As the first of my Bohemian Bag Workshops comes to a close, I have been reflecting upon my fascination with this humble little accessory. Where does my interest stem from and why is it that a beautifully beaded or embroidered bag can put a smile on my face and get my heart racing?
For as long as I can remember, I have been attracted to beaded and embroidered bags and as a young girl growing up in Botswana, I remember being enthralled by the beaded leather pouches of the San, and recall with great clarity, seeing an exquisite example of one, framed upon a friend’s wall.
These artifacts left an indelible mark on my psyche and much of my textile work has been inspired by these beautifully crafted, functional little artworks. When I page through any of the lavishly illustrated African art coffee table books that stand upon my bookshelf, it is invariably the images of bags that attract me, be they the sumptuous leather camel bags of the Tuareg or the richly coloured, beaded medicine pouches of the Yoruba diviner.
Over the years I have gathered a small collection of my own, and amongst my most prized possessions is a small leather wallet with metal- studded tassels, typical of those worn by the men of the Fingo tribe of South Africa.
On a trip through the USA during the 1990’s, I was totally enthralled by Native American beadwork, and loaded my suitcase with books on the subject that I have looked at and been inspired by over and over again. The little pouches, with tassels and elaborate beaded patterns, never failing to excite me. At a pueblo I visited in New Mexico, I was able to acquire a small little pouch that now hangs upon my wall.
Then a trip to Sweden, took me through the museums of Stockholm and I discovered embroidered purses like I had never seen before.
That set me off, and for the week that followed, my friend Janet and I sat at her dining room table, piled high with fabrics, felt and embroidery silks, creating our own little gems.
And then I came upon gypsy bags, those colourful, quirky, assemblages of beads, buttons, tassels and trims, and knew that I just had to have one for myself, but as Grahamstown is not exactly a hippie hangout, I realized I would have to make my own…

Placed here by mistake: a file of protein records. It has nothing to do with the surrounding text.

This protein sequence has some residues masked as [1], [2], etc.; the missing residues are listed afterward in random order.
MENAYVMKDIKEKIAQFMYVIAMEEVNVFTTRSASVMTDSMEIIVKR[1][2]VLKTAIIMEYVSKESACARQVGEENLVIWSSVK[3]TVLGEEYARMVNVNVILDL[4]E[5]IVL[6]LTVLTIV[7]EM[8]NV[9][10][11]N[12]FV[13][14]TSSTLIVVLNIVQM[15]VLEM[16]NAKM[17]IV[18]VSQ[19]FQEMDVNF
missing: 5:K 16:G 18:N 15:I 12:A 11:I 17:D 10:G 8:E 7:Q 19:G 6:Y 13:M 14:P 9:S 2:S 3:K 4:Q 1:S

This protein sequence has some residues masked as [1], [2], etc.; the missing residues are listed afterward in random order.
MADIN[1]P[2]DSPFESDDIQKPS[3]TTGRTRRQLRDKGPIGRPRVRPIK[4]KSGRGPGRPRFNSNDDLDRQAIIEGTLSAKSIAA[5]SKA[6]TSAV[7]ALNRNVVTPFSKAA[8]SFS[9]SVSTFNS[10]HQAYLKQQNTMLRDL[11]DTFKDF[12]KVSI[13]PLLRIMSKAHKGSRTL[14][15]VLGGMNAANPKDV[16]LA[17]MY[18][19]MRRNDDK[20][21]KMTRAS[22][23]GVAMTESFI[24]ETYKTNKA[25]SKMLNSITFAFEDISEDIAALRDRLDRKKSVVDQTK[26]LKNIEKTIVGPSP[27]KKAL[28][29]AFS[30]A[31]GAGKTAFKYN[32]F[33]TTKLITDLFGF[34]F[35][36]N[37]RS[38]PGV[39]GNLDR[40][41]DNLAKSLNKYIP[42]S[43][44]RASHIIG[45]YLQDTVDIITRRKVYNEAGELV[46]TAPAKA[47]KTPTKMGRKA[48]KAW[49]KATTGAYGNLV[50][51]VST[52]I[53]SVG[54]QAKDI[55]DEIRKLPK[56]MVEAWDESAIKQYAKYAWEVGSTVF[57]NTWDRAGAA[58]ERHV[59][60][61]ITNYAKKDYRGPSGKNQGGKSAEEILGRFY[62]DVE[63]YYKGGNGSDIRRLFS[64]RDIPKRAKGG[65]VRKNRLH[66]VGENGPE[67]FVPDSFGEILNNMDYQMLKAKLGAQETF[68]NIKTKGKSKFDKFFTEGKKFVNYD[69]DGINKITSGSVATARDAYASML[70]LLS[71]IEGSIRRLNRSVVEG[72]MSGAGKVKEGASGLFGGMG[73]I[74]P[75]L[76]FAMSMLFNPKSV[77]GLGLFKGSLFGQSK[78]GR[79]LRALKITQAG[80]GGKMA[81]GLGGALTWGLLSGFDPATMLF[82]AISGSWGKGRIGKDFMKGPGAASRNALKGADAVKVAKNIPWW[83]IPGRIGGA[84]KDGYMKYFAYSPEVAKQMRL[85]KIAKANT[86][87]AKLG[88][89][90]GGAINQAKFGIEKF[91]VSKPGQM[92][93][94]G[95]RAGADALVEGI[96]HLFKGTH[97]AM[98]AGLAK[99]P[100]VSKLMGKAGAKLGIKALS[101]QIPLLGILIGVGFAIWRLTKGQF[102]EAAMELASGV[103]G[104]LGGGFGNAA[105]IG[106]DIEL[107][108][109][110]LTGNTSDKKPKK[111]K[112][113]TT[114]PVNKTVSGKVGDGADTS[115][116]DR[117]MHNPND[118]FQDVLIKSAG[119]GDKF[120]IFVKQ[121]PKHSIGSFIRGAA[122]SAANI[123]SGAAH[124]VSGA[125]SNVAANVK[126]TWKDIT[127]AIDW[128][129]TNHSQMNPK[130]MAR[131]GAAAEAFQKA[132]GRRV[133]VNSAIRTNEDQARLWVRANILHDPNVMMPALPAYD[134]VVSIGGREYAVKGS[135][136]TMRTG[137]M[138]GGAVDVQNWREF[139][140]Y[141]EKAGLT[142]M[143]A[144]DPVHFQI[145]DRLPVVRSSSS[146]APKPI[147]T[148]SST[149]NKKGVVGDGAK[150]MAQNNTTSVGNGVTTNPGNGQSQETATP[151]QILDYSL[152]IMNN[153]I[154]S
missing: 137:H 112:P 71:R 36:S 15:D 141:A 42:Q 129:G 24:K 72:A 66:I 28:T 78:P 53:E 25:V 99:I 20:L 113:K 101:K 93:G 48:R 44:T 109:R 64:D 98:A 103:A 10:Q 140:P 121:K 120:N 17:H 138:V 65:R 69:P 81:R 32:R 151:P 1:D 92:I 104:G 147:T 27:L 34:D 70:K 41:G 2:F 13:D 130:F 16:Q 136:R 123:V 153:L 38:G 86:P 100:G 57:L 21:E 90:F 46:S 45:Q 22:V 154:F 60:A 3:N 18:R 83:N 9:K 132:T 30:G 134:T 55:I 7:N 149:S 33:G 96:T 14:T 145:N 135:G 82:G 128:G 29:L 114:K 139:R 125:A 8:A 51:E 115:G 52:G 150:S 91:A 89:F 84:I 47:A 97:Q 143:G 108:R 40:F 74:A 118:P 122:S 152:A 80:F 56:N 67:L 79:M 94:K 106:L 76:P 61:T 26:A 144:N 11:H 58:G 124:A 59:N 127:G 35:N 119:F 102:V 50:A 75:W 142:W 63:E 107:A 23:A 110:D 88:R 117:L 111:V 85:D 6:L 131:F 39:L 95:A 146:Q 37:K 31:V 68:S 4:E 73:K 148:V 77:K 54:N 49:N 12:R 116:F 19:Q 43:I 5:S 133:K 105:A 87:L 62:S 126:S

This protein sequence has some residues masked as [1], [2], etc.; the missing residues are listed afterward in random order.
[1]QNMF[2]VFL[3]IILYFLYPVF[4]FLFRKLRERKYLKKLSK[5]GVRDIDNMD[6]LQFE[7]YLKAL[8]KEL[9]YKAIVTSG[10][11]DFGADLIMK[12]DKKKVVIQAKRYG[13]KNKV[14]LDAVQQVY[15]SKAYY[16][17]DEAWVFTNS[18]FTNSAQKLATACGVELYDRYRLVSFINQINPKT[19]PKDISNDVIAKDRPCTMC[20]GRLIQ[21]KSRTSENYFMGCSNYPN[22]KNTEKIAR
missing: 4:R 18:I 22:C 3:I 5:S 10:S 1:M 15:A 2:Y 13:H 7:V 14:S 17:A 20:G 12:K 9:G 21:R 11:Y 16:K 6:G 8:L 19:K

That’s how the workshop was born and judging by the enthusiasm of my first group of bag making students, I can see there will be plenty more workshops to come.
So, what is it that makes a woman love a beautiful bag? Like shoes, many women are attracted to them like magnets. Is it because they carry our most precious possessions, our documents and money that prove who we are and give us the freedom to move through our daily lives? Possibly, but there is definitely something more, and it’s in the process of making one, that I discover a whole new layer of meaning. The process is both absorbing and healing, a kind of meditation that takes one away from the troubles of this world. But beware, it can also become addictive and often, whilst I’m working on one, there is another forming in my mind!
Over the years I have created numerous bags, pouches and purses, for a variety of different reasons and so for the purpose of this post, went digging in my archives to find a few to share. My bags are not always practical, but usually soulful, symbolic and tend to reflect the place, both emotional and geographical that I was in at the time I made them. If you click on the images below, you can enlarge and enjoy:
In my next post, I will bring you some of the action and outcomes from the first of the Bohemian Bag Workshops. I have another one planned for November, so if you feel like escaping the madness out there and joining us for two days of soothing, healing therapy, please let me know.